Monday, February 07, 2011

From Snowdrop Tea to Michelin Stars – 5-6 February 2011

Winter seems much shorter in the UK, as first it's the lead up to Christmas, and only a month after Christmas, the snowdrops are appearing, and give the hint of spring not far away.

February is snowdrop time again, and in contrast to the cold weather last weekend, we enjoyed a walk in the Chilterns on Saturday, which started in Watlington, and featured Swyncombe Church on the walk. The churchyard is smothered in snowdrops, and for the first three weekends in February, the local folk host a Snowdrop Tea in the churchyard. This 11th century Norman church was dedicated to 7thC St Botolph, whose casket rested in Swyncombe on it's journey to the Abbeys in Ely, Peterborough and Westminster. It was fascinating, as we have visited each of these grand Abbeys, to know the connection to this out of the way church hidden in a valley, down a drive-way off a side-road, off a minor road. However, at the time it was on a major “highway”, the Ridgeway, a long-distance trail that snakes across this part of England.

Our end point of Watlington is worth exploring as well. The town is full of 15th and 16th century buildings. The High Street has a lovely cafe, tempting cookware shops and an excellent delicatessen - impossible not to sample!

On Sunday we decided to celebrate our wedding anniversary at Waterside, a three Michelin star restaurant on the banks of the Thames in Bray, near Windsor.

Bray is another appealing village, which supports two three star restaurants. The head chef told us Waterside is fully booked every day for lunch and dinner, obviously the recession has not impacted the seriously good restaurants.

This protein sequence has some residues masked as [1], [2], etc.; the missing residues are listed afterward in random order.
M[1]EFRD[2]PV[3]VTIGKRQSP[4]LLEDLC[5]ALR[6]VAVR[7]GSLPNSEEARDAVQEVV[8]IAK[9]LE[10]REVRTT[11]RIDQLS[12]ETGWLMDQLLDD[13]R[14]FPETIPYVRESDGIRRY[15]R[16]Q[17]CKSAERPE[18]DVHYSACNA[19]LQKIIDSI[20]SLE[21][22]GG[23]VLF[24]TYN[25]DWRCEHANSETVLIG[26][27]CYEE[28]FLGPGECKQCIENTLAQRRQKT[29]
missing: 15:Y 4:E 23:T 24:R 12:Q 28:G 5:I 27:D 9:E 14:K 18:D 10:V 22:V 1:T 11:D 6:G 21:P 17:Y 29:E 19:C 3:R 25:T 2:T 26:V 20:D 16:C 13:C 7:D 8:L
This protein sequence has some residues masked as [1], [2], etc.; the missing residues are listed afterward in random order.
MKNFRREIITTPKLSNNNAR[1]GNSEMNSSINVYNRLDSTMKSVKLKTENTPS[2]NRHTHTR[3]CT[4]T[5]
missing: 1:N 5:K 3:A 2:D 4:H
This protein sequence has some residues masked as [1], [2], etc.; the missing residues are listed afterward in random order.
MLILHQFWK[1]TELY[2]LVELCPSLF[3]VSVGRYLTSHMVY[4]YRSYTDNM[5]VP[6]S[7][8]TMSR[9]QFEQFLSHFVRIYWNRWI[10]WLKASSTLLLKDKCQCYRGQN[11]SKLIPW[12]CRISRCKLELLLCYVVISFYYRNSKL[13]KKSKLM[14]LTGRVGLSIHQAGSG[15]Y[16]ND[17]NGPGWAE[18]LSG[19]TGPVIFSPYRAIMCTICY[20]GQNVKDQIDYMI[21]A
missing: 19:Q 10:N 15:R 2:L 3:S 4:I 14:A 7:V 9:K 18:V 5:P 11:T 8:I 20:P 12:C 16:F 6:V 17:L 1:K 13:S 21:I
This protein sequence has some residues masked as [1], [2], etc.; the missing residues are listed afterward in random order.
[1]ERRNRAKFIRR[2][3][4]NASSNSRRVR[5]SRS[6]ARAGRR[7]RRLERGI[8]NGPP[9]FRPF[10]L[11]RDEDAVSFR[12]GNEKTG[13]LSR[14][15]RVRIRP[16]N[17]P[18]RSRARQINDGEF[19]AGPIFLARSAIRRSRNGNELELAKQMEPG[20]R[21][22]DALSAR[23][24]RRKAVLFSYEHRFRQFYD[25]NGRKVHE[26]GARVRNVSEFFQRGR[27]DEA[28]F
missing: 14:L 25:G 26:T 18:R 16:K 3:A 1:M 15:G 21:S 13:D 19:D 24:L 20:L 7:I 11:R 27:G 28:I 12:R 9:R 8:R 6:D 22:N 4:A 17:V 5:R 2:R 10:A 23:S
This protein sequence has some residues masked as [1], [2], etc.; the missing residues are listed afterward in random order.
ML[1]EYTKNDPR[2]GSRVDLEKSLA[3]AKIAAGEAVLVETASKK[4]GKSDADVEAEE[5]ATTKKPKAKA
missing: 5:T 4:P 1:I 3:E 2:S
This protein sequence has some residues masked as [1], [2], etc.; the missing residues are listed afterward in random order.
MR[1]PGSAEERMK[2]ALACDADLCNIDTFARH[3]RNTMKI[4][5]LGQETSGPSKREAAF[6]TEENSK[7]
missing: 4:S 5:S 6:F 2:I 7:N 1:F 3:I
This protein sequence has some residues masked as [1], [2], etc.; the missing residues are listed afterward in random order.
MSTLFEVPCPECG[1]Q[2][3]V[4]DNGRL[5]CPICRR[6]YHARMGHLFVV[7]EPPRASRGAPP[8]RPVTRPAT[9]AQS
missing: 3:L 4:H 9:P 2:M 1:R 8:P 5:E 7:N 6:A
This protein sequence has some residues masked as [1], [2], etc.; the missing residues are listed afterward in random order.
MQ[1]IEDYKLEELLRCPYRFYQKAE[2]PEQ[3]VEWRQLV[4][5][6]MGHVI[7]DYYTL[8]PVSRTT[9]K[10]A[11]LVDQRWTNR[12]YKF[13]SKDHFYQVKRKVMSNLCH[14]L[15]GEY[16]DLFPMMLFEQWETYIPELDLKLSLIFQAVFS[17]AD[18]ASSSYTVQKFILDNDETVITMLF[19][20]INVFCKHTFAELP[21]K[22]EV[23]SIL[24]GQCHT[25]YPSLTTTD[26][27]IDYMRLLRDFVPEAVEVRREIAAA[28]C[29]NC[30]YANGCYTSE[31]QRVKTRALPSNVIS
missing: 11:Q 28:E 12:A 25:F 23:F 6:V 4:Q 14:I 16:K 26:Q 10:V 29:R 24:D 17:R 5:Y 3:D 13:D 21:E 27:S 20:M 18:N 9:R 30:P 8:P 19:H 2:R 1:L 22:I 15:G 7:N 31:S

We and our car were taken care of when we stopped outside. I think we were passed from hand to hand through at least five staff members, from car to table. Each was courteous, attentive and wished us a good dining experience.

It goes without saying that this is an expensive experience, but worth it for a special occasion. What really made this special, was a tour of the kitchen. Alain Rous, the Chef Patron came to shake hands personally with each diner, and as we had read on the Web that guests were welcome to inspect the kitchens, we asked him if this would be possible. He stopped his hand-shaking tour at that point, and personally showed us round, and explained each part of the kitchen complex. It was fascinating to see items we had eaten in the preparation stage.

The kitchen has 24 chefs and supporting staff for the 75 covers (average) , the restaurant must have at least 20 waiting staff, so no wonder it all goes so smoothly, and we were made so welcome.

On leaving, the Restaurant manager said goodbye to us at the door, and when he learnt we had come to celebrate our anniversary, presented us with a copy of their dessert recipe book. This is an anniversary to be treasured, and hopefully remembered when back in NZ recreating delicious deserts!

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